My friend Dave was part of that tally. We met in our freshman year of college, and he was one of the loudest, funniest, most exuberant humans I’d ever met — and the most deeply depressed. Not that anyone outside our intimate circle knew; like many of us who live with the condition, he wore a brighter self in public to distract from the darkness that settled over him behind closed doors. Most people don’t see depression in others, and that’s by design. We depressives simply spirit ourselves away when we’ve dimmed so as not to stain those who live in the sun.

Dave saw it in me, though, and I in him; and for the first time in my life, I felt somewhat normal. Like I didn’t have to tap dance, sparkle and shine to distract from the fact that I was broken. I could just be me, and that wasn’t a half-bad thing in his eyes. I began to tell more people as plainly as I did other facts of my being — I was born in New Jersey, my real hair color under all this pink dye is very dark brown, and I’ve suffered from depression as long as I can remember. I’m Kat — nice to know you.

Dave never made it that far. His cracks were too deep and dark, and he poured so much vodka down into them to dilute the pain. A year after graduation, in the late summer of 1995, I was unsurprised but thoroughly gutted when I got the call — Dave had tidied his apartment, neatly laid out a note, his accounts and bills, next to checks from his balanced checkbook, and stepped into a closet with a belt.

I see Dave in little flashes all the time, still — hear his braying OHMYGAAWWWDD laugh around a corner and see his handsome gap-toothed smile in a crowd. I want to smack him full across the face for giving up and leaving us all, and I want to drag him to a computer and sit him down: Look — we’re not alone.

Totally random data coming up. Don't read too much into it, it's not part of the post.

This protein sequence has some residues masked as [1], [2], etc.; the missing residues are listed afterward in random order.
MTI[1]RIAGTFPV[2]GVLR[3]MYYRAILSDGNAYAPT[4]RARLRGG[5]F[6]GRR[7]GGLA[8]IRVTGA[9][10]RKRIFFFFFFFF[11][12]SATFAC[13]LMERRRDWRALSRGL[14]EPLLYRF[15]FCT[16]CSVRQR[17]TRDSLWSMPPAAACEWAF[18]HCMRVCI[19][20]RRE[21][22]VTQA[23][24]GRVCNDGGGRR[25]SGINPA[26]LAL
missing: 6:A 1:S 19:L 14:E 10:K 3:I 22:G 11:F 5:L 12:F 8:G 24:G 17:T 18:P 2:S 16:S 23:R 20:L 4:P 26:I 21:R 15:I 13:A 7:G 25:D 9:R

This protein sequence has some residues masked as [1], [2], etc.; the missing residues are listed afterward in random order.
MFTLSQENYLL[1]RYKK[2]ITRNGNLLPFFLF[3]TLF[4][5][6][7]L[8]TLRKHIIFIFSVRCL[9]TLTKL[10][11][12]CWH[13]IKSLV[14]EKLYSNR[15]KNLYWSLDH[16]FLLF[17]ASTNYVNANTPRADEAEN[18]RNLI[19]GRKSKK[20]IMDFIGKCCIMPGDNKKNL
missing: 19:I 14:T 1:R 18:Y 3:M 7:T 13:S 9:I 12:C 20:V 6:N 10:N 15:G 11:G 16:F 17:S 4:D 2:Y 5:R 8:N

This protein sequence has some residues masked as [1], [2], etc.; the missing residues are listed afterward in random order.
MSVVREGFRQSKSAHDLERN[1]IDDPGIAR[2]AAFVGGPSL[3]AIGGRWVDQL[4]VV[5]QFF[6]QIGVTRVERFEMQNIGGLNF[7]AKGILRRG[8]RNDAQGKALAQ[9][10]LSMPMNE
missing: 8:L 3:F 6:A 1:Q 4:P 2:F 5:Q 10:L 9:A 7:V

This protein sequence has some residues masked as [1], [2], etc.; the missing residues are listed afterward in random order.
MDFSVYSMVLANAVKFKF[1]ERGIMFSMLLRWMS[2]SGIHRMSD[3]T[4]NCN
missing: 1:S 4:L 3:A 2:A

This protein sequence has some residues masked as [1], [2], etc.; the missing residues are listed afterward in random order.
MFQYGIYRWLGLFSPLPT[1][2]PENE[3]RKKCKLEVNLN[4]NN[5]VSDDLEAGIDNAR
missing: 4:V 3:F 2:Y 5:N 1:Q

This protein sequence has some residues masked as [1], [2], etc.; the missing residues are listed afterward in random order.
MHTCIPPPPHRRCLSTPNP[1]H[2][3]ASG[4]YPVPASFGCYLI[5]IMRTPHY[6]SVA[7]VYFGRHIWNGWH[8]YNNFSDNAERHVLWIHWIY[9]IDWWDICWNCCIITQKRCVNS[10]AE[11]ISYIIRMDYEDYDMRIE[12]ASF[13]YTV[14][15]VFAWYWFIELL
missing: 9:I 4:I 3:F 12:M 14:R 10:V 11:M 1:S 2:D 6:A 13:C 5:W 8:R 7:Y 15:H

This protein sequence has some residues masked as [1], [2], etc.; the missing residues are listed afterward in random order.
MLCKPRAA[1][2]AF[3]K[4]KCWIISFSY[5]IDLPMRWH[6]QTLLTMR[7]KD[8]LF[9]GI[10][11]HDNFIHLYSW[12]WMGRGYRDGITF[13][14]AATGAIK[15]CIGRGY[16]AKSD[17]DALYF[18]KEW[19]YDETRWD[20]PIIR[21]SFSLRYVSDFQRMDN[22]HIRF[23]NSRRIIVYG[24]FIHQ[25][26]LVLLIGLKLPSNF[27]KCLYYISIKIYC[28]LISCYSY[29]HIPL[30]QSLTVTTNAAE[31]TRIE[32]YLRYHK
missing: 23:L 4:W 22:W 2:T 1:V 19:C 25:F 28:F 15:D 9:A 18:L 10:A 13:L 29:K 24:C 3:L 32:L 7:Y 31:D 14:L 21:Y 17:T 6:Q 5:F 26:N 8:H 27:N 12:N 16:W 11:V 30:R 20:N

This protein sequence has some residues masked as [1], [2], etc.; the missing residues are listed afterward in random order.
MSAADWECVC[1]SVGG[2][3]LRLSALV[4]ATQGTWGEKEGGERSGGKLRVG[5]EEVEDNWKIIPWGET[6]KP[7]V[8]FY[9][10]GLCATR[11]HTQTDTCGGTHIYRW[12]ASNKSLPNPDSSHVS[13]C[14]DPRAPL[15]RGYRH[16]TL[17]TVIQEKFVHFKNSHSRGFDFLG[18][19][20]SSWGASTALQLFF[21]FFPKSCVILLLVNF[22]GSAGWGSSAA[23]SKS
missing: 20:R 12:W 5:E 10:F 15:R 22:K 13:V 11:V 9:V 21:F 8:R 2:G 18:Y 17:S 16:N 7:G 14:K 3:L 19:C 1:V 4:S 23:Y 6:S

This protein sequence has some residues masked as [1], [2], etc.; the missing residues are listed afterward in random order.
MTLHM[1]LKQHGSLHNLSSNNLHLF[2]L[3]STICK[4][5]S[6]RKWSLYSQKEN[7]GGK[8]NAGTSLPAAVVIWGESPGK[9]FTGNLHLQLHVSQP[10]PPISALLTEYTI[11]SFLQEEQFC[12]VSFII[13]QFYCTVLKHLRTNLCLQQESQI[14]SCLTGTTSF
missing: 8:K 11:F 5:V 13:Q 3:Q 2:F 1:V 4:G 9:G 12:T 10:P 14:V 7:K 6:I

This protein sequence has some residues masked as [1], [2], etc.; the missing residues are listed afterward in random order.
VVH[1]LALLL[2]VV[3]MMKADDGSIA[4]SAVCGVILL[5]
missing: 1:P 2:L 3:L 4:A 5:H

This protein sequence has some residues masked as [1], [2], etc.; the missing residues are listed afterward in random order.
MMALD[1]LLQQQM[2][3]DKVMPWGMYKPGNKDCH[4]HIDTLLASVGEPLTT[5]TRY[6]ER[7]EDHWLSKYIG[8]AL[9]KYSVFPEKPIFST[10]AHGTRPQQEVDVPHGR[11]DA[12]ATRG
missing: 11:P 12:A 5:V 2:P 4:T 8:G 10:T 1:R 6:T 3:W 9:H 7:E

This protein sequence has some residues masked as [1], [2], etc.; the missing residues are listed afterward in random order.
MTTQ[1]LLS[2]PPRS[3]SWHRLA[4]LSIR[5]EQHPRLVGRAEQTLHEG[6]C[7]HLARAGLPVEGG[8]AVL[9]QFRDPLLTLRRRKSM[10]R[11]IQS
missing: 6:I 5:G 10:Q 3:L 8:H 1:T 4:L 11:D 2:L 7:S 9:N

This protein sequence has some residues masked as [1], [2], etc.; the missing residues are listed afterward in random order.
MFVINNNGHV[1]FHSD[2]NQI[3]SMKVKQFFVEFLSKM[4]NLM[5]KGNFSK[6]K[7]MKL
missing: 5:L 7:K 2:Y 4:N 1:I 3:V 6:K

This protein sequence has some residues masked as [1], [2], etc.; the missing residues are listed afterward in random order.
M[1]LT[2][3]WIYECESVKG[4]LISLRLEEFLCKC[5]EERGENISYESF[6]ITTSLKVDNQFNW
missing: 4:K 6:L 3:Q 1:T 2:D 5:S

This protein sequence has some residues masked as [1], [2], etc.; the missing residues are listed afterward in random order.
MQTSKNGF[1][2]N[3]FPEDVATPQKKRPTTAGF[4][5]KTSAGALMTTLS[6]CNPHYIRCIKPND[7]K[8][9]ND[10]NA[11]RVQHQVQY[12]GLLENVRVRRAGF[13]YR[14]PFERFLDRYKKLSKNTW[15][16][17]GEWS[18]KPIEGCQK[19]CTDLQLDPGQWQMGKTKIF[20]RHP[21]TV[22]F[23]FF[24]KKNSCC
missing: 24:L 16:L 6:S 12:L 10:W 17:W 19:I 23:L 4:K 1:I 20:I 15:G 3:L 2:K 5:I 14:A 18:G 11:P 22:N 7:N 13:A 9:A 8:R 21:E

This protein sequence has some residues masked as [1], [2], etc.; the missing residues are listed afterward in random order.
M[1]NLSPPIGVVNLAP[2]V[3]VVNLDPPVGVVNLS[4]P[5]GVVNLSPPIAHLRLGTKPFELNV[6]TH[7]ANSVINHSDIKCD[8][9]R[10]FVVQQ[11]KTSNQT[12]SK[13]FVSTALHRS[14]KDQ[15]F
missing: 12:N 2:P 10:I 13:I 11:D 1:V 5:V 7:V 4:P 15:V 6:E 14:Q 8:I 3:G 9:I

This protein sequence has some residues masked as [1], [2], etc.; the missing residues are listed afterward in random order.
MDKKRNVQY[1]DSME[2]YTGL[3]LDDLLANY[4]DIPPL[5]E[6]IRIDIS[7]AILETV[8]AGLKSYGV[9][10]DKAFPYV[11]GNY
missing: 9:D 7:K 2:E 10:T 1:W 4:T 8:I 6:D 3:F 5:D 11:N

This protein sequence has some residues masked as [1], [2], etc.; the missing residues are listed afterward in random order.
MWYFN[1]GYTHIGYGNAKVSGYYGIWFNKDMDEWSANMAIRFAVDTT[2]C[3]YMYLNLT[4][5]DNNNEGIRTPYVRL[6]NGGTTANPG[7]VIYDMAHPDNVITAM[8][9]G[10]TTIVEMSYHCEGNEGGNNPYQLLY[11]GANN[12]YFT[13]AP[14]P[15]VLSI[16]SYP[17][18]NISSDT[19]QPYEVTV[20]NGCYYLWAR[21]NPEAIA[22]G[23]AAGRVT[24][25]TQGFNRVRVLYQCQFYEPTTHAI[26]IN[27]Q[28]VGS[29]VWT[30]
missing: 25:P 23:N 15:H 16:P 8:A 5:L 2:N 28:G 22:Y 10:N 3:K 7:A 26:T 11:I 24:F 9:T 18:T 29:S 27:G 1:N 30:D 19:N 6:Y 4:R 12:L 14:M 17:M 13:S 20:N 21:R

Dave was the first person I ever knew with Internet access. Among a million other things I wish he’d lived to see is the community of souls online, generously baring and sharing their depression struggles with strangers. There’s no substitute for quality therapy (in whatever flavor you take it) or medication (if that’s your cup of homeopathic tea), but by God, it’s hard to get there.

To see your feelings echoed and normalized in essays like comedian Rob Delaney’s much-forwarded “On Depression and Getting Help”; author Stephen Fry’s legendary letter to a fan, “It will be sunny one day”; the ongoing, public struggles of widely read bloggers and authors Dooce and The Bloggess; and guests of the no-edges-blunted WTF Podcast from comedian Marc Maron — all highly successful and public people — is to dare to let a crack of blue sky into the basement where you’ve been tucked away. I can barely imagine what it would have meant to my 14-year-old self to read Delaney’s words:

“The sole reason I’ve written this is so that someone who is depressed or knows someone who is depressed might see it. … But after having been through depression and having had the wonderful good fortune to help a couple of people who’ve been through it, I will say that as hard as it is, IT CAN BE SURVIVED. And after the stabilization process, which can be and often is f**king terrifying, a HAPPY PRODUCTIVE LIFE is possible and statistically likely. Get help. Don’t think. Get help.”

Or Fry’s:

“Here are some obvious things about the weather:
It’s real.
You can’t change it by wishing it away.
If it’s dark and rainy it really is dark and rainy and you can’t alter it.
It might be dark and rainy for two weeks in a row.
BUT
It will be sunny one day.
It isn’t under one’s control as to when the sun comes out, but come out it will.
One day.

It really is the same with one’s moods, I think. The wrong approach is to believe that they are illusions. They are real. Depression, anxiety, listlessness — these are as real as the weather — AND EQUALLY NOT UNDER ONE’S CONTROL. Not one’s fault.